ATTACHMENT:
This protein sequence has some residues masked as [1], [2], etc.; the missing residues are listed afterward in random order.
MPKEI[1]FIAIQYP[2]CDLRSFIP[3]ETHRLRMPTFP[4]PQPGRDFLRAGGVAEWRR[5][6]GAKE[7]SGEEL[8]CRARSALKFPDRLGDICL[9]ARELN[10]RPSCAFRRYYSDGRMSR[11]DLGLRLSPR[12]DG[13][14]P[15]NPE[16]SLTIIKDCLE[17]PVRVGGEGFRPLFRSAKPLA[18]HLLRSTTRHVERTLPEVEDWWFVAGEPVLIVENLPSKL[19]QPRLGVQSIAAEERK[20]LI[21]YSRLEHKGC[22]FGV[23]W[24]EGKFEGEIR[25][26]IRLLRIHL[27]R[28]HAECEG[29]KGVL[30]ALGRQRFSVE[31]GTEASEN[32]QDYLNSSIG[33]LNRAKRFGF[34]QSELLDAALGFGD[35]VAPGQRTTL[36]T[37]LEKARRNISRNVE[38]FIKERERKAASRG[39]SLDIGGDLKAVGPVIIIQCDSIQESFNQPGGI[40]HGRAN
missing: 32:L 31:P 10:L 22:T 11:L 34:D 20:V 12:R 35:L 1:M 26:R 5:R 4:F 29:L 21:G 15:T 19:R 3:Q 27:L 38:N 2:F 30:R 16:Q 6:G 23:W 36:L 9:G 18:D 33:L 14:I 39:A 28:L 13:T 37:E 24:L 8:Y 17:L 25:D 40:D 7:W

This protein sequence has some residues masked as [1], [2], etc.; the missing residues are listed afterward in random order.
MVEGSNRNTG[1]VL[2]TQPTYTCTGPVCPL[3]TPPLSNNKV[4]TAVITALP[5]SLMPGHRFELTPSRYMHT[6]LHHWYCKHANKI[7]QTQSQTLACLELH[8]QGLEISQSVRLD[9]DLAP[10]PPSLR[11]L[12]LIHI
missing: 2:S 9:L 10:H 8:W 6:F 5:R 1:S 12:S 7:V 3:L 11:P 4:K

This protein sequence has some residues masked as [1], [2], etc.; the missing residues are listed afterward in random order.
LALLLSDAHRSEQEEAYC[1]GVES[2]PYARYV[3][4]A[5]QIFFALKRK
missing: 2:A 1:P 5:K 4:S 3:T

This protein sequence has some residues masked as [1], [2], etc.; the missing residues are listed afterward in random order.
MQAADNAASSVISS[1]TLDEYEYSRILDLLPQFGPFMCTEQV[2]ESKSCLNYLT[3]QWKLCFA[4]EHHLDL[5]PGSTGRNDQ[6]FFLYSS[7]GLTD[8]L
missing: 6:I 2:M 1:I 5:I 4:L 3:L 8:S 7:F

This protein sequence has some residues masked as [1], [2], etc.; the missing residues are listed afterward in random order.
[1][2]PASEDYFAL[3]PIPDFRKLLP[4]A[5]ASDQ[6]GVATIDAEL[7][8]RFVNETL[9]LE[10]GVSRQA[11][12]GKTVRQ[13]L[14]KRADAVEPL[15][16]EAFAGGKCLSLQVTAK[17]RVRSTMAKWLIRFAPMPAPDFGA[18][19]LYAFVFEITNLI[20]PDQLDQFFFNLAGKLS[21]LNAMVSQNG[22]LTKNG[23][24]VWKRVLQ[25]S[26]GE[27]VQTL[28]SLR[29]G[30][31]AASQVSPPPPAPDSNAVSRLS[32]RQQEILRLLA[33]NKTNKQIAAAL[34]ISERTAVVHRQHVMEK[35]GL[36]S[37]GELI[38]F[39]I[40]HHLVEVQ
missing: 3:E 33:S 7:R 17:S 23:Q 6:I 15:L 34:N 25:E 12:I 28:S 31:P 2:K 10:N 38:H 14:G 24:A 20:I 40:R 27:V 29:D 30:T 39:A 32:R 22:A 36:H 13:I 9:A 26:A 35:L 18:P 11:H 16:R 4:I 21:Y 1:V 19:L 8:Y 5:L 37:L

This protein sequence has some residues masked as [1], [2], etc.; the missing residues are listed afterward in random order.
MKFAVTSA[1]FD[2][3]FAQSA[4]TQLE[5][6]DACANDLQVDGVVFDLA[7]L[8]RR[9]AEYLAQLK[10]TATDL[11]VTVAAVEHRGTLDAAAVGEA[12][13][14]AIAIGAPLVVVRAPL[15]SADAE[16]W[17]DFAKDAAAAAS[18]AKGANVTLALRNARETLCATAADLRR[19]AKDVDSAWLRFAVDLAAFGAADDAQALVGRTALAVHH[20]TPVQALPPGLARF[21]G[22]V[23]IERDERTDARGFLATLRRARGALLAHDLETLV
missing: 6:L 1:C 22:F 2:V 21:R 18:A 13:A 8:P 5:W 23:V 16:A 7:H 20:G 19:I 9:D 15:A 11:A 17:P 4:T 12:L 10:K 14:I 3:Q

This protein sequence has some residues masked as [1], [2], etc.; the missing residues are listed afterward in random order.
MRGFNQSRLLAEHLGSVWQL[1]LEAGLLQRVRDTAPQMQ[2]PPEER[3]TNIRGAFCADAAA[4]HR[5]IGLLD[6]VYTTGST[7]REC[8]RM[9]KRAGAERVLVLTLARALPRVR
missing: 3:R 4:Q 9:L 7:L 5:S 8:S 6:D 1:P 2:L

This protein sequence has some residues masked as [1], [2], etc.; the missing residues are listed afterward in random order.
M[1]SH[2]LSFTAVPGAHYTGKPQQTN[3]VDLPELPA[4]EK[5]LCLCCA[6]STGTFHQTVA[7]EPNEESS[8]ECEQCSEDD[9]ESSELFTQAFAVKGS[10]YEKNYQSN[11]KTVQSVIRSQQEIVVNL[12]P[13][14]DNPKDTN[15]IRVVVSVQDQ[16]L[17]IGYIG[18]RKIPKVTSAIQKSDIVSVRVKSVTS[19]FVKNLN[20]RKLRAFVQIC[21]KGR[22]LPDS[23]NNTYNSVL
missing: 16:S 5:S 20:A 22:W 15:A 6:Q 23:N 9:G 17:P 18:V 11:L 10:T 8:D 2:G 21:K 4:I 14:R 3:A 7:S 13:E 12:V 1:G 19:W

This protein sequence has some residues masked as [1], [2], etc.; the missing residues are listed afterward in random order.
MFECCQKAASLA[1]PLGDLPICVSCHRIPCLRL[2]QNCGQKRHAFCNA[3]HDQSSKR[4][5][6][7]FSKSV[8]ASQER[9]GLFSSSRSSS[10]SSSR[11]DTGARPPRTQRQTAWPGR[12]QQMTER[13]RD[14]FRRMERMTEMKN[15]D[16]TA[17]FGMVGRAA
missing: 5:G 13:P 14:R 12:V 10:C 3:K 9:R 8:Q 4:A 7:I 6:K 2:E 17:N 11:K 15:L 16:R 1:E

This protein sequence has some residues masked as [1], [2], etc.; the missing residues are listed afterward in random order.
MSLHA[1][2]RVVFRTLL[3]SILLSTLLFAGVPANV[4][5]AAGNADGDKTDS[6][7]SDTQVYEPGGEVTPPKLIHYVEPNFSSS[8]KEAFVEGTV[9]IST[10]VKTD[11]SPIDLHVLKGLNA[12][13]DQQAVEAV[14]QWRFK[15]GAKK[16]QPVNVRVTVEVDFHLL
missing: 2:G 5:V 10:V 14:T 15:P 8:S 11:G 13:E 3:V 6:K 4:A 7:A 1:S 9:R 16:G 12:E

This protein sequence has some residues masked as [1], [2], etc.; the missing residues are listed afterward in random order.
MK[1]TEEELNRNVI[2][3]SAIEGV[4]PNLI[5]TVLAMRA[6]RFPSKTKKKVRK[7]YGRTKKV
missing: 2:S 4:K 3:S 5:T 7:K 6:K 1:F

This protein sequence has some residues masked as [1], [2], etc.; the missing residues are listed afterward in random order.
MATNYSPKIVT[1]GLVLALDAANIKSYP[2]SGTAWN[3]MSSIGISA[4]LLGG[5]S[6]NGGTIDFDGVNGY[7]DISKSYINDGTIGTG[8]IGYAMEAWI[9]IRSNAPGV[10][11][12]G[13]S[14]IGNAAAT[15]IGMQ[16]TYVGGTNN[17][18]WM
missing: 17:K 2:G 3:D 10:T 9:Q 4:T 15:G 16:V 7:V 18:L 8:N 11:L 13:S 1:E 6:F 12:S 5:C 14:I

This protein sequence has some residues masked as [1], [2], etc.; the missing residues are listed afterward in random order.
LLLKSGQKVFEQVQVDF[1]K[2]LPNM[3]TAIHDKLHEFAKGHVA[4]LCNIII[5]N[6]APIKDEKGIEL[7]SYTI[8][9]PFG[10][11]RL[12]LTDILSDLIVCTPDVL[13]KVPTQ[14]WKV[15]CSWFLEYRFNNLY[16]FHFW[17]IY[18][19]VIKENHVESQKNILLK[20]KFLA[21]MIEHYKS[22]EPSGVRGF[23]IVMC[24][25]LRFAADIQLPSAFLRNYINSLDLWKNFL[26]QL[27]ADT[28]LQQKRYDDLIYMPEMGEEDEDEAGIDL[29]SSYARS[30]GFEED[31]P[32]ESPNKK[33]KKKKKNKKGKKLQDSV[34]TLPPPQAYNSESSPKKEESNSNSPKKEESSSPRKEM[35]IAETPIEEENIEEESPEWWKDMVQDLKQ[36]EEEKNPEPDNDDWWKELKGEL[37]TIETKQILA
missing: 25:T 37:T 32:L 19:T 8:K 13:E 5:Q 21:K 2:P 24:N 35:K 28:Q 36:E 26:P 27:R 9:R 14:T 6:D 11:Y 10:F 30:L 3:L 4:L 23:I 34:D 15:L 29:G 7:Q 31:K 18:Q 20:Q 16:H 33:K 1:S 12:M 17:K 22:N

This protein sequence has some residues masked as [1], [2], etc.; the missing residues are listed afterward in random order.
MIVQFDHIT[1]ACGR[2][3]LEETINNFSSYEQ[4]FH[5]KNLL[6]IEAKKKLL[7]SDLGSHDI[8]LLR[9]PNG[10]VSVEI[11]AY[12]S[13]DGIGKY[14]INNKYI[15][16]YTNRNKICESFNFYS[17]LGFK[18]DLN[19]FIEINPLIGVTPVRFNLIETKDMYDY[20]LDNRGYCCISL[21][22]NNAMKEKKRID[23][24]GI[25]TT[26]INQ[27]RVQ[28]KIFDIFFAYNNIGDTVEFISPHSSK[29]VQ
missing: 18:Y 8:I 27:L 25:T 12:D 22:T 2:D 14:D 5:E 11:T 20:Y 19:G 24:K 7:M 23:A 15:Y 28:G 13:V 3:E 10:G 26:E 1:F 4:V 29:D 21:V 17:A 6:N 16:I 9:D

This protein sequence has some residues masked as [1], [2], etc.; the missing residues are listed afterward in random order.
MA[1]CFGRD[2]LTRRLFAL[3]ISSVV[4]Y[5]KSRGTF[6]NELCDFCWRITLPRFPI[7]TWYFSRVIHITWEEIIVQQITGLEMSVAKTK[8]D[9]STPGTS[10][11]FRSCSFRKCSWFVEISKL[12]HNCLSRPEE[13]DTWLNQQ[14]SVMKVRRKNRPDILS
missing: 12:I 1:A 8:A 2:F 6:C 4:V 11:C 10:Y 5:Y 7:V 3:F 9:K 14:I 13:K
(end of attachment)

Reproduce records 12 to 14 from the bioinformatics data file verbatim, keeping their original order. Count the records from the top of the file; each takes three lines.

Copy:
This protein sequence has some residues masked as [1], [2], etc.; the missing residues are listed afterward in random order.
MATNYSPKIVT[1]GLVLALDAANIKSYP[2]SGTAWN[3]MSSIGISA[4]LLGG[5]S[6]NGGTIDFDGVNGY[7]DISKSYINDGTIGTG[8]IGYAMEAWI[9]IRSNAPGV[10][11][12]G[13]S[14]IGNAAAT[15]IGMQ[16]TYVGGTNN[17][18]WM
missing: 17:K 2:G 3:D 10:T 9:Q 4:T 15:G 16:V 7:V 18:L 8:N 11:L 13:S 1:E 6:F 12:S 5:C 14:I

This protein sequence has some residues masked as [1], [2], etc.; the missing residues are listed afterward in random order.
LLLKSGQKVFEQVQVDF[1]K[2]LPNM[3]TAIHDKLHEFAKGHVA[4]LCNIII[5]N[6]APIKDEKGIEL[7]SYTI[8][9]PFG[10][11]RL[12]LTDILSDLIVCTPDVL[13]KVPTQ[14]WKV[15]CSWFLEYRFNNLY[16]FHFW[17]IY[18][19]VIKENHVESQKNILLK[20]KFLA[21]MIEHYKS[22]EPSGVRGF[23]IVMC[24][25]LRFAADIQLPSAFLRNYINSLDLWKNFL[26]QL[27]ADT[28]LQQKRYDDLIYMPEMGEEDEDEAGIDL[29]SSYARS[30]GFEED[31]P[32]ESPNKK[33]KKKKKNKKGKKLQDSV[34]TLPPPQAYNSESSPKKEESNSNSPKKEESSSPRKEM[35]IAETPIEEENIEEESPEWWKDMVQDLKQ[36]EEEKNPEPDNDDWWKELKGEL[37]TIETKQILA
missing: 25:T 37:T 32:L 19:T 8:K 13:E 5:Q 21:K 2:P 24:N 35:K 28:Q 36:E 26:P 27:R 9:R 14:T 6:D 11:Y 10:F 30:L 3:L 4:L 23:I 34:D 15:L 29:G 7:Q 31:K 18:Q 20:Q 16:H 33:K 1:S 12:M 17:K 22:N

This protein sequence has some residues masked as [1], [2], etc.; the missing residues are listed afterward in random order.
MIVQFDHIT[1]ACGR[2][3]LEETINNFSSYEQ[4]FH[5]KNLL[6]IEAKKKLL[7]SDLGSHDI[8]LLR[9]PNG[10]VSVEI[11]AY[12]S[13]DGIGKY[14]INNKYI[15][16]YTNRNKICESFNFYS[17]LGFK[18]DLN[19]FIEINPLIGVTPVRFNLIETKDMYDY[20]LDNRGYCCISL[21][22]NNAMKEKKRID[23][24]GI[25]TT[26]INQ[27]RVQ[28]KIFDIFFAYNNIGDTVEFISPHSSK[29]VQ
missing: 18:Y 8:I 27:L 25:T 12:D 22:T 2:D 14:D 5:E 11:T 20:Y 19:G 24:K 7:M 23:A 15:Y 28:G 13:V 3:E 10:G 26:E 1:F 4:V 29:D 21:V 17:A 6:N 16:I 9:D